Lebanese protest impunity one year on from deadly blast
Thousands of Lebanese marched Wednesday to mark a year since a cataclysmic explosion ravaged Beirut, protesting impunity over the country’s worst peacetime disaster at a time when its economy was already in tatters.
Shortly after 6:00 pm on August 4, 2020, a stock of ammonium nitrate fertiliser haphazardly stored at the city’s port exploded and left swathes of the Lebanese capital looking like a war zone.
What went down as one of the largest non-nuclear blasts in history killed at least 214 people, levelled entire neighbourhoods, irreparably scarred the nation’s psyche and deepened the country’s economic abyss.
Thousands of people gathered in central Beirut and started to march towards the port on Wednesday afternoon, many carrying Lebanese flags, an AFP correspondent said.
At a fire station, Wafaa Karam stood among grief-stricken relatives honouring the firefighters killed after they rushed to the port last year to extinguish what they thought was an ordinary fire in a warehouse.
“We want the truth,” said the 37-year-old, who lost her brother, as well as a nephew and cousin — all firefighters — in the subsequent blast.
“We want to know who killed our brothers, who ravaged our lives,” she added, clutching a white rose. “We won’t stay silent.”
Lawyers, doctors, engineers and retired army officers also joined in the afternoon march to pay tribute to those who perished in the blast whose shockwave was felt as far away as Cyprus.
Port workers were buried under gutted grain silos in the explosion, commuters crushed to death and residents lacerated by supersonic shards of glass bled out in their homes.
‘They all knew’
The country’s already reviled political class has hidden behind its proclaimed immunity to avoid prosecution, stalling the lead investigating judge’s work at every turn.
Last year’s initial shock at the disaster has evolved into anger that has only grown every day the crime stays unpunished and economic strife grows in the Mediterranean country.
With more than half the population now living under the poverty line, former colonial power France on Wednesday pledged 100 million euros ($118 million) at an international conference co-hosted by the UN.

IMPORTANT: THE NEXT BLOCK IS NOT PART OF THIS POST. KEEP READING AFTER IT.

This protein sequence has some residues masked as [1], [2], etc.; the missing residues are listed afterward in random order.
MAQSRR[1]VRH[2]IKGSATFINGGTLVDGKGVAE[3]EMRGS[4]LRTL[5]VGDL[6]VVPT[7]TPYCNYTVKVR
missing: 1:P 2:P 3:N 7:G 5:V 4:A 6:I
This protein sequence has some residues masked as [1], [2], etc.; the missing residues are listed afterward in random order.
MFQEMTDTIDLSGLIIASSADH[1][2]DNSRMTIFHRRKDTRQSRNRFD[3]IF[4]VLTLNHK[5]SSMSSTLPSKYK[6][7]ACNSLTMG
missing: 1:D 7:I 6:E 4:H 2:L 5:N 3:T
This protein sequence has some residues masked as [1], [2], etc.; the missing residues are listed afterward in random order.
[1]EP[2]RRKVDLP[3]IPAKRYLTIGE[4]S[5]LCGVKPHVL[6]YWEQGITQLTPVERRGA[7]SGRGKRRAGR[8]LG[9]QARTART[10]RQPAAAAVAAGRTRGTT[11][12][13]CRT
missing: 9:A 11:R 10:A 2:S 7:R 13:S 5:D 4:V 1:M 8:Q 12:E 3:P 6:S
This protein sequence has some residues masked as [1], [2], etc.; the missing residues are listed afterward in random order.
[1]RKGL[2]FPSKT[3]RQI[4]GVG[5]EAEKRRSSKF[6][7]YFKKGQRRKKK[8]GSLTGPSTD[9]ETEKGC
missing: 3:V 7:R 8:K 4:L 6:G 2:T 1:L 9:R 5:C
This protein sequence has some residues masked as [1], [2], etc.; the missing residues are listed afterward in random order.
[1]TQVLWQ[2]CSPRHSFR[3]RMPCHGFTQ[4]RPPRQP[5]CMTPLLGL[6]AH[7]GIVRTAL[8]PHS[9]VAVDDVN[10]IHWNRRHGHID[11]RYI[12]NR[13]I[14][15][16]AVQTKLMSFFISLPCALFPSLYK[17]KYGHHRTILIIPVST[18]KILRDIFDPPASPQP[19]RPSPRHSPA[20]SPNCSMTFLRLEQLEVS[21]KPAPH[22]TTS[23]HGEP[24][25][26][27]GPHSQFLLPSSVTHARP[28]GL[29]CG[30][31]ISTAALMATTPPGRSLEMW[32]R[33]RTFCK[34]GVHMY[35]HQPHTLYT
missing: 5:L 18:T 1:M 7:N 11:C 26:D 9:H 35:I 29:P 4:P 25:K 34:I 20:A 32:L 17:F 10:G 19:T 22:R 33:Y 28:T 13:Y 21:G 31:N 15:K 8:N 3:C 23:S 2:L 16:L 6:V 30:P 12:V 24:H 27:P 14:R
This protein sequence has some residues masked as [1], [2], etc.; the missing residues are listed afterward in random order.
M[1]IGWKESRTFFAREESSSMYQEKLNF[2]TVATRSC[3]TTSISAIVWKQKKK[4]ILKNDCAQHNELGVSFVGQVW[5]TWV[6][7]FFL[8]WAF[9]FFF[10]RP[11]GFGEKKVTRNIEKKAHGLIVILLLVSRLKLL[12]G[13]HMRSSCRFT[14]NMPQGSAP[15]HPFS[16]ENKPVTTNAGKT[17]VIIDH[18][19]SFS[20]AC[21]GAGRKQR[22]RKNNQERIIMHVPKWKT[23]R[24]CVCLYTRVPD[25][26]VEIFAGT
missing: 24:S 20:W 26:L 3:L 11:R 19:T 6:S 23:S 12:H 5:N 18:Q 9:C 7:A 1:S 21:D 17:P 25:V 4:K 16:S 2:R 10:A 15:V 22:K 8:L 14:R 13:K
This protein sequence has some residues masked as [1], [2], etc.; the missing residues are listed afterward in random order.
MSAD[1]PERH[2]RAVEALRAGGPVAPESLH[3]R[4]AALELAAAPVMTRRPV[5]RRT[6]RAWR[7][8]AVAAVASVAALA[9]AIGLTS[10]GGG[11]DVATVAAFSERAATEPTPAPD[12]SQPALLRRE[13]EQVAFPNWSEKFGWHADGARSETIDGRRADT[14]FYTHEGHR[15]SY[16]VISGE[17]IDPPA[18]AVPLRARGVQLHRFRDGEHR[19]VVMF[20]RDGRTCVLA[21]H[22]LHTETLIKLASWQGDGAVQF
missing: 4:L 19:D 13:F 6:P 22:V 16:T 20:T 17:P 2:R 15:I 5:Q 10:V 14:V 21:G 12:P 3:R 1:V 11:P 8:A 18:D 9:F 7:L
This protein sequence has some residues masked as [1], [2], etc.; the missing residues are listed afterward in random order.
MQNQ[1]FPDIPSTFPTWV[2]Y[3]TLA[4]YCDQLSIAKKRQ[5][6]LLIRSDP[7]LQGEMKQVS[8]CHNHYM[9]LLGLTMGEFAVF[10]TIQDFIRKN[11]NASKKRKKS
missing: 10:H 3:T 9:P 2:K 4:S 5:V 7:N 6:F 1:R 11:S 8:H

French president Emmanuel Macron warned Lebanese leaders “owe their people the truth” over what happened in the blast.
Jeffry Chartouni, a worker at the port’s grain silos, was still boiling with indignation after seven of his colleagues died in the blast.
How, the 32-year-old asked, had authorities for years not told them about tonnes of explosive materials stored right next to their offices?
“The security officials, the government, the customs, of course they all knew,” he added.
“They need to be held to account, from the very top of the ladder to the lowest rung.”
Amnesty International has accused the Lebanese authorities of “shamelessly obstructing” justice, while Human Rights Watch accused them of “criminal negligence”.
On Monday, relatives of blast victims called on authorities to lift immunity within three days, warning they were willing to “break bones” in upcoming protests.
“We are done with routine and peaceful demonstrations… beware of our anger,” said Ibrahim Hoteit, a spokesperson for the families.
According to foreign and Lebanese intelligence reports seen by AFP, hundreds of tonnes of fertiliser were carelessly stored in the same warehouse as tonnes of fireworks and rolls of detonating cord, among other dangerous materials.
The reports, all dating back to last year, suggest welding work caused the original fire.
However, more thorough investigations have yet to ascertain that fact and answer how the shipment got there in the first place, or why the deadly assortment of hazardous materials was left to fester in the same location for years.
Lebanon’s parliamentarians — some of whom have been nicknamed the “nitrate deputies” on social media — are ignoring intense international pressure and threats of sanctions.
They have yet to agree on a government line-up despite being given a mid-September deadline last year by Paris, which has spearheaded an aid drive conditioned on reform.
A first donor conference for Lebanon in the immediate aftermath of the blast collected 280 million euros ($332 million at current rates).
Lebanon’s descent into chaos had already started before the port blast, with a bankrupt state trapping people’s savings in banks and the national currency nosediving on the black market.
The country is now facing medicine, fuel and clean water shortages that are compounding the post-blast trauma, crippling a health sector facing a new wave of Covid infections and leading all of those who can to emigrate.
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